Here are the food rules you have to follow:
JUST KIDDING!! The first rule of Trust UR Gut is that there are no rules. To know me is to know that I am not a rule-follower.
That said, you’re probably wondering what kind of recipes and food you can expect on this blog, so here it is.
I like to eat and cook gut-friendly, nutritious food. The recipes here focus on:
whole grains (and many gluten-free options)
sustainable meat & seafood
legumes & nuts
lots of seasonal fruits & vegetables (many recipes are plant-based and/or vegan)
sheep & goat milk dairy (with some cow’s milk yogurt and butter thrown in for good measure)
superfoods (foods that are super-full of super-good-for-you-things)
If you want to dig a little deeper, here are some ideas central to how I eat and cook:
1. Perfect is the enemy of good. Don’t obsess over making Martha-Stewart-perfect-food — it will drive you crazy and won’t taste that good anyway. Make real, rustic, messy, playful, authentic, good food. You’ll be happier for it.
2. When trying to choose between one thing and another, choose BOTH — just do so in moderation. If you’re constantly fighting against what you really want you can’t win. Stop fighting, savor your food and enjoy your life. Balance is a beautiful thing; it is just another way of saying “have your cake and eat it, too.”
3. Eat real food. The kind that doesn’t have a list of unpronounceable ingredients. Pay attention to the food you eat — it’s the single best way to control your health.
4. Don’t follow diets — they will make you unhappy. I know, I know — some people lose weight on diets. But most gain it all back. The truth that no one wants to hear is this: eat real food in sensible portions and exercise often and you’ll be pretty healthy. I say this as someone who has lost 70lbs over the last 10 years and is still a solid 20 away from what professionals would call my “goal weight.” I’m healthy, I’m happy and I don’t subscribe to any particular “diet” — I am not vegan or vegetarian or paleo or low-carb or Atkins — my food just doesn’t fit neatly into any of those boxes. Over time I’ve discovered a way of cooking and eating that is right for me — foods that keep my gut healthy and my brain happy. Foods that strike the right balance of healthy and tasty. For instance, I love yogurt but I don’t drink cow’s milk — I prefer almond milk. I’m not a big steak eater but I don’t mind a bit of sustainably-raised pork fat in a pot of braised beans. It’s been years since I’ve used regular white sugar in my kitchen — I prefer the complex flavor of unrefined options like honey, maple syrup and coconut sugar as my sweeteners. I love whole grains because they taste nutty and complex, AND they bring a ton of fiber to the party. I use olive oil, coconut oil and grass-fed butter in equal measure — each have their virtues.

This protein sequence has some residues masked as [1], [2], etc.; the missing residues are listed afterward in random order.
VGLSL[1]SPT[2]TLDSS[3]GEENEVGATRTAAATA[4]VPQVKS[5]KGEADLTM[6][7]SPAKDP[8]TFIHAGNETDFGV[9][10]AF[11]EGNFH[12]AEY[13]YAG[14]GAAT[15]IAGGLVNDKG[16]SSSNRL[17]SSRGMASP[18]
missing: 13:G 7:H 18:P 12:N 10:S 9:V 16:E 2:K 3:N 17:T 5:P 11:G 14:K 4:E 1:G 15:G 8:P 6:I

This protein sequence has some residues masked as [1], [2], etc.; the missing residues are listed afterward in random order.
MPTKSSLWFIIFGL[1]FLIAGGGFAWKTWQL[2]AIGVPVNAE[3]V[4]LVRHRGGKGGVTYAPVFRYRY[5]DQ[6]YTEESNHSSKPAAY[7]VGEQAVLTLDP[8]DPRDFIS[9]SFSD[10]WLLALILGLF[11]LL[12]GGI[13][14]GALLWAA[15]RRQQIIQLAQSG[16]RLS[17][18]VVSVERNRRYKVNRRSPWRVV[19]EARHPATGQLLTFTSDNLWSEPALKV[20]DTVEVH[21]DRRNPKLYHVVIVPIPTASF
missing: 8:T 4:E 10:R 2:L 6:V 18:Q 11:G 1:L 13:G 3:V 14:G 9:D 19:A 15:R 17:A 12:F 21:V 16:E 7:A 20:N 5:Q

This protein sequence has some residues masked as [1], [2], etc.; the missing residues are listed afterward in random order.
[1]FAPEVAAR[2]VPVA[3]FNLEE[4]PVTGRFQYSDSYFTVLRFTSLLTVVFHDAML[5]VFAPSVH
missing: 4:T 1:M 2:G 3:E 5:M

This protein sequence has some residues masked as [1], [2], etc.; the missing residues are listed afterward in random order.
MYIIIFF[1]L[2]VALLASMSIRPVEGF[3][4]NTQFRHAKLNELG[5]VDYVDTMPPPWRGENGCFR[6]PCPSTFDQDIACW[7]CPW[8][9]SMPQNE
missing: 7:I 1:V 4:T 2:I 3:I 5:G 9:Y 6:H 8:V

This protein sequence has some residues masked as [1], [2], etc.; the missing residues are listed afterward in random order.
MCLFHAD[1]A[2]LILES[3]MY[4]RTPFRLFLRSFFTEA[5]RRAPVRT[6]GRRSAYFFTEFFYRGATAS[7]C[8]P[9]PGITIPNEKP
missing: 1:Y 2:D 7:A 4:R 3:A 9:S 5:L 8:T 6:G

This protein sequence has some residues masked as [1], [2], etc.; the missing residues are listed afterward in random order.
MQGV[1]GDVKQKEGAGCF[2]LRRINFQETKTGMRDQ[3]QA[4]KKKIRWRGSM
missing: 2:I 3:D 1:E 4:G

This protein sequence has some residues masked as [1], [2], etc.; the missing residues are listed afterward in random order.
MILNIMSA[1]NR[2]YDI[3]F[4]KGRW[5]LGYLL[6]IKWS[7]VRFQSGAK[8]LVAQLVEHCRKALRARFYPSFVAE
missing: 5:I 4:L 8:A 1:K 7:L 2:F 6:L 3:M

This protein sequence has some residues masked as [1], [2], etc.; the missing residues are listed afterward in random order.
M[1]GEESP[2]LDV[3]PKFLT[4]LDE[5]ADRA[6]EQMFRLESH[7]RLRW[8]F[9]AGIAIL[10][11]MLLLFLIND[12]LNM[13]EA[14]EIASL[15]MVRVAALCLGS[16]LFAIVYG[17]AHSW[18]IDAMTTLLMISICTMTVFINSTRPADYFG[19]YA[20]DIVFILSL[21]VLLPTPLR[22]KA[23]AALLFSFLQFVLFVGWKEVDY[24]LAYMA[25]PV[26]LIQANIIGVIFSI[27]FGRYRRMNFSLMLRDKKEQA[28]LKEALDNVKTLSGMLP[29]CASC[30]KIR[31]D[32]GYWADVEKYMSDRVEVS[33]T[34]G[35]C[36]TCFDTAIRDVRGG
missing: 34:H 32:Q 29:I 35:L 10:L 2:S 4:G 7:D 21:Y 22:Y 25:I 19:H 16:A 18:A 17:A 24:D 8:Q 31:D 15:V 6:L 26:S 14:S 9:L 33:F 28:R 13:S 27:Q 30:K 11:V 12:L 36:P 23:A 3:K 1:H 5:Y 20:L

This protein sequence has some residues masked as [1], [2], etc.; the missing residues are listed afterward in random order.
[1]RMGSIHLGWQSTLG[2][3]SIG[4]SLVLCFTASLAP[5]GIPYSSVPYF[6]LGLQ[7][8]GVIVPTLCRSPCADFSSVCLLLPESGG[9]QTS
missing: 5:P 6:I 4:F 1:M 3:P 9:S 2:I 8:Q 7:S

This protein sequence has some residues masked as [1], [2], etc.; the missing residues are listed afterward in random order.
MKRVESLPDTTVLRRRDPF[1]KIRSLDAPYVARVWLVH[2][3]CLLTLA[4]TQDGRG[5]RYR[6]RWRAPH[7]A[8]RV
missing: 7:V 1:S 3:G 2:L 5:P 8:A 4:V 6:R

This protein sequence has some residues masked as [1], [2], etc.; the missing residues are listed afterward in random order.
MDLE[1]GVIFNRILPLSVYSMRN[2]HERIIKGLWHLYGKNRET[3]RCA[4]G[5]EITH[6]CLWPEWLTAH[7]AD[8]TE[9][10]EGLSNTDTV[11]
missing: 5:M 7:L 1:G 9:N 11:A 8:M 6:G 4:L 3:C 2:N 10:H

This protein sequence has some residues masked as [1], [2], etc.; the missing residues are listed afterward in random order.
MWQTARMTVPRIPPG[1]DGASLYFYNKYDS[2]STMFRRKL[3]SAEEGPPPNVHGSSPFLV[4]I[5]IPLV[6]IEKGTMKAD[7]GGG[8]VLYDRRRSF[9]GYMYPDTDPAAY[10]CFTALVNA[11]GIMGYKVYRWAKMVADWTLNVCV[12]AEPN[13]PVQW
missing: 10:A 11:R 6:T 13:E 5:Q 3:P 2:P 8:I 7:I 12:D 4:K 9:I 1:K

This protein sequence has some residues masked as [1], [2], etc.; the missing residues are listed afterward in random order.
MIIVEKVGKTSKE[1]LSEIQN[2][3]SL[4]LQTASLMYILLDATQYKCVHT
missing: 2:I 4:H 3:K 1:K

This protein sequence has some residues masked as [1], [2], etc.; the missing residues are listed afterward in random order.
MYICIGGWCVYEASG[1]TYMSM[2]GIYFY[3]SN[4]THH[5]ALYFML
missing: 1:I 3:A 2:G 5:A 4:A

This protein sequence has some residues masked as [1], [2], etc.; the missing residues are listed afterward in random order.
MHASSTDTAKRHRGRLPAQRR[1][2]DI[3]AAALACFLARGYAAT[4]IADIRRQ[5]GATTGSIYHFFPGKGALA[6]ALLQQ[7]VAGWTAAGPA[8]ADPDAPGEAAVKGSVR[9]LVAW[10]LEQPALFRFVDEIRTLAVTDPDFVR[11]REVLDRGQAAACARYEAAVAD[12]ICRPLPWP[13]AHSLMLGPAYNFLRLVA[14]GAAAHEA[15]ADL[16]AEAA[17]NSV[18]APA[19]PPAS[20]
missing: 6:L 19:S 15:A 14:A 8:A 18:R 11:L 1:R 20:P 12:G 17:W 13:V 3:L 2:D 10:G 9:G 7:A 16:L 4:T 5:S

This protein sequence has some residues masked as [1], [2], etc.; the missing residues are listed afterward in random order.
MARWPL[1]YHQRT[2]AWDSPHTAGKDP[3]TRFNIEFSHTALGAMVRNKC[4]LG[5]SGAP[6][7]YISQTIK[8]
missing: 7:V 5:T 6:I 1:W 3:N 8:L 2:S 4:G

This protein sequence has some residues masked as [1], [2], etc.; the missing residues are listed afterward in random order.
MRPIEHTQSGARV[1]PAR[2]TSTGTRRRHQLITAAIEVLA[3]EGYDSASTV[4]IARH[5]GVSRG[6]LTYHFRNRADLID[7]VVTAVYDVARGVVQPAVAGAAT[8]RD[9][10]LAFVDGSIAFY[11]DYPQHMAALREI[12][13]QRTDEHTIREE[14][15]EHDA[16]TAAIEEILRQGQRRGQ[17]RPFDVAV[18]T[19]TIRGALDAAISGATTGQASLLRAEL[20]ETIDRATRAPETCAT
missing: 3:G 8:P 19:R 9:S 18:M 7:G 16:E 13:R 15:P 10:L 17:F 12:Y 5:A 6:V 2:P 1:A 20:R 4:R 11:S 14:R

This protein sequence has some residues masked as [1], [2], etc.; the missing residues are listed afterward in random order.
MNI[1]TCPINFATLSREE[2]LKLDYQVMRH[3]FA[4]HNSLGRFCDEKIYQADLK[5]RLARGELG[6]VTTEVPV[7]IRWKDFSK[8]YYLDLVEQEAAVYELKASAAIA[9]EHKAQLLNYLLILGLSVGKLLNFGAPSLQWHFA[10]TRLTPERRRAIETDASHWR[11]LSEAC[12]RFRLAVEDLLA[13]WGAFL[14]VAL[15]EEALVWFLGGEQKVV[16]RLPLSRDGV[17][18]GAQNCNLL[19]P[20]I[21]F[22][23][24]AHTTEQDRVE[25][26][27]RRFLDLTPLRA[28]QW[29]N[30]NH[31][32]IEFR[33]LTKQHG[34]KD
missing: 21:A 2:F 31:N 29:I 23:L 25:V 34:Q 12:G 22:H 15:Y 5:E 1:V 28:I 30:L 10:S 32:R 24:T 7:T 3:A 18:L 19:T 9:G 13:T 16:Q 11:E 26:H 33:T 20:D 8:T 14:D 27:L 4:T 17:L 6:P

5. Use the kitchen as your playground. Don’t take yourself or your food too seriously. Have fun deconstructing a recipe, learning a new skill, getting strange ingredients at the store and experimenting at home, using your friends and family as guinea pigs. I see my kitchen as part studio, part playground and a place where anything is possible. I hope this blog will inspire you to join me in the kitchen more often. I think we would all be happier and healthier people if we cooked more and shared meals more often.
6. Make unfussy food that is uniquely yours. You’ll enjoy it more than trying to master a “classic” dish.
7. Cooking is not a God-given talent bestowed upon the lucky. It’s a collection of skills that anyone can learn (and everyone should!). Learn the basics and you’ll have an easier time cooking for yourself and your family. That said, in all my experience teaching and eating and cooking I’ve found that the difference between an OK cook and a great cook is that the great ones have a deep understanding of the food the THEY really love. They cook from their heart/gut/instincts and forge their own culinary path.
8. Seasoning your food with salt is not an option, it’s a necessity if you want your food to taste good. If you’ve made a recipe, followed it to the “T” and it still doesn’t taste quite right — add some salt. Nine out of ten dishes are made better with this simple ingredient. My everyday salt of choice is kosher — I use it for all of my cooking and baking unless otherwise noted. I also have a fondness for the crunch of Maldon salt and use it to finish off a bit of roast chicken or grilled vegetables or fresh sliced tomatoes or chocolate brownies.
9. If I could only take 5 ingredients to a desert island, they would be: lemons, extra virgin olive oil, full-fat plain yogurt, yuzu, fresh herbs (maybe in seed form so I could grow them??), coconut oil and crunchy sea salt. It is my belief that nearly everything tastes better when paired with some or all of these ingredients.
10. The single best way to connect with other people is over a meal. Breaking bread is powerful and can sustain families, nurture relationships and be a much-need pause button in our oft-too-busy lives. Eat with other people, cook together, share stories.